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Non-Fermi liquids

Schofield, Andrew J (1999) Non-Fermi liquids. Contemporary Physics, 40 (2). pp. 95-115. ISSN 0010-7514

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URL of Published Version: http://dx.doi.org/10.1080/001075199181602

Identification Number/DOI: doi:10.1080/001075199181602

Our present understanding of how the interactions between electrons affect the metallic state has, for forty years, rested on the foundations of Landau's Fermi-liquid theory. It provides the basis for understanding metals in terms of weakly interacting electron (-like) particles. Recent years have seen the discovery of metals which appear to fall outside this framework-perhaps most notably in the normal state of the high temperature cuprate superconductors. While the theory for understanding the cuprate metals remains controversial, there are a number of clear examples where we do believe we understand the new underlying theoretical concepts. In this article I illustrate four such routes towards forming a non-Fermi liquid metal and illustrate, where possible, how these have been realized in a number of materials. The proximity to a quantum phase transition and reduced effective dimensionality can both play important roles.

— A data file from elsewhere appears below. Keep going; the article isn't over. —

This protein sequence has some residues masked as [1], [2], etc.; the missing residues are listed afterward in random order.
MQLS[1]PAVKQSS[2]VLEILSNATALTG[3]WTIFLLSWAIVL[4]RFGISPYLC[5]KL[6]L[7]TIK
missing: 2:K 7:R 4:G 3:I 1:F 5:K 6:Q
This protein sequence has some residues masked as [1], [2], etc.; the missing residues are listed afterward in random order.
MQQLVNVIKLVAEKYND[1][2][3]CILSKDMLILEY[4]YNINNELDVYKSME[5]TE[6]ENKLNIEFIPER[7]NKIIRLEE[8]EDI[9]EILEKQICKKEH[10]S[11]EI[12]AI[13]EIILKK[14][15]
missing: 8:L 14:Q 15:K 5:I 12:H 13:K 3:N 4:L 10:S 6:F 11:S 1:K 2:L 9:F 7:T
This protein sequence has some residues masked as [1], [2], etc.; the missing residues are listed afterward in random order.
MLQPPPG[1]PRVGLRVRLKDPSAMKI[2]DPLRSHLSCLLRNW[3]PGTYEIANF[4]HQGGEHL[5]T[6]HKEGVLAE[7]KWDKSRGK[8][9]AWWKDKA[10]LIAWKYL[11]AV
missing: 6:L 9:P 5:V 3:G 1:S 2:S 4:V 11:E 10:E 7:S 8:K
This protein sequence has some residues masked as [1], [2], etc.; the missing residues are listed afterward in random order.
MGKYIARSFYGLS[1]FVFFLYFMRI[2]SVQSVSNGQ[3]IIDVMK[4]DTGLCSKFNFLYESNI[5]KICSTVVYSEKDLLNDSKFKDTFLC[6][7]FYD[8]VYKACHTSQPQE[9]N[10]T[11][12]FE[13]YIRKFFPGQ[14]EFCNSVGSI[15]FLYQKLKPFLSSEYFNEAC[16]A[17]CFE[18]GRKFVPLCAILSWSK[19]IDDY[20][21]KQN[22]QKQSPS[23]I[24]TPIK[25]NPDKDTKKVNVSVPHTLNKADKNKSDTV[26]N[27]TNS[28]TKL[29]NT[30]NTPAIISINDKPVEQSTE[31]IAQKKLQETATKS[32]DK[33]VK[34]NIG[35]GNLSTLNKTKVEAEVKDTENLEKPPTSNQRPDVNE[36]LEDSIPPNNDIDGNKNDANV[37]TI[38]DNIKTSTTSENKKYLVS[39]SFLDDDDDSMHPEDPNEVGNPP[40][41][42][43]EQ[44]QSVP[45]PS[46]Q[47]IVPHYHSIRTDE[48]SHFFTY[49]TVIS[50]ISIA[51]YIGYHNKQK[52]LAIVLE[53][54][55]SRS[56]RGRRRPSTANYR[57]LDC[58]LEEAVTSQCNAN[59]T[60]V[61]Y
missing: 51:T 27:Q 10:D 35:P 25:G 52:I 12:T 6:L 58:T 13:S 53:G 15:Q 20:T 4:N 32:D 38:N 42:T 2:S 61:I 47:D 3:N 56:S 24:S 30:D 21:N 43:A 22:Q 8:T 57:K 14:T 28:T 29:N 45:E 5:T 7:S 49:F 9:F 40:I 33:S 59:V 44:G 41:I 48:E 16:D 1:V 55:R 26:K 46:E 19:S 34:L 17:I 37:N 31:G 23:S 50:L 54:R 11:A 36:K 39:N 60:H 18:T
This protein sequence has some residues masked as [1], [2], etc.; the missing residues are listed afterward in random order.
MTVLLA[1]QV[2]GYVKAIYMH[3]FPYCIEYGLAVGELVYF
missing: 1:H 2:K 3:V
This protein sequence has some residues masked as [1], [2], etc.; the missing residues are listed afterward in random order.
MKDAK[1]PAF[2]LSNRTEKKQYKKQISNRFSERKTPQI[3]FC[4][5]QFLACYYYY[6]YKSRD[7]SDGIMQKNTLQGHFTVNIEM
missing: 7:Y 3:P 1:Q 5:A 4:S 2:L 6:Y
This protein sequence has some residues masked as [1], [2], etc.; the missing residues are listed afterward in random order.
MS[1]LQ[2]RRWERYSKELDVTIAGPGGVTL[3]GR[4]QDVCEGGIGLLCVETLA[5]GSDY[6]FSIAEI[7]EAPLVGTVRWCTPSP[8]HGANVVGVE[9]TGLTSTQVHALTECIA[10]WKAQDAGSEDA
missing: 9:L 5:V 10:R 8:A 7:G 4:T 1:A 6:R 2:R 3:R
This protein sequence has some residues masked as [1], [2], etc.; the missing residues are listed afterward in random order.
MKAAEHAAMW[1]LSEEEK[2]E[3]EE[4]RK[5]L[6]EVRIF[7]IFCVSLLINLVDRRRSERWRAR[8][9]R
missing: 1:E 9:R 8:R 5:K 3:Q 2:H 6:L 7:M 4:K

Type of Work:Article
Date:March 1999 (Publication)
Department:School of Physics and Astronomy
Subjects:QC Physics
Institution:University of Birmingham, University of Cambridge
Copyright Holders:A. J. Schofield
ID Code:257
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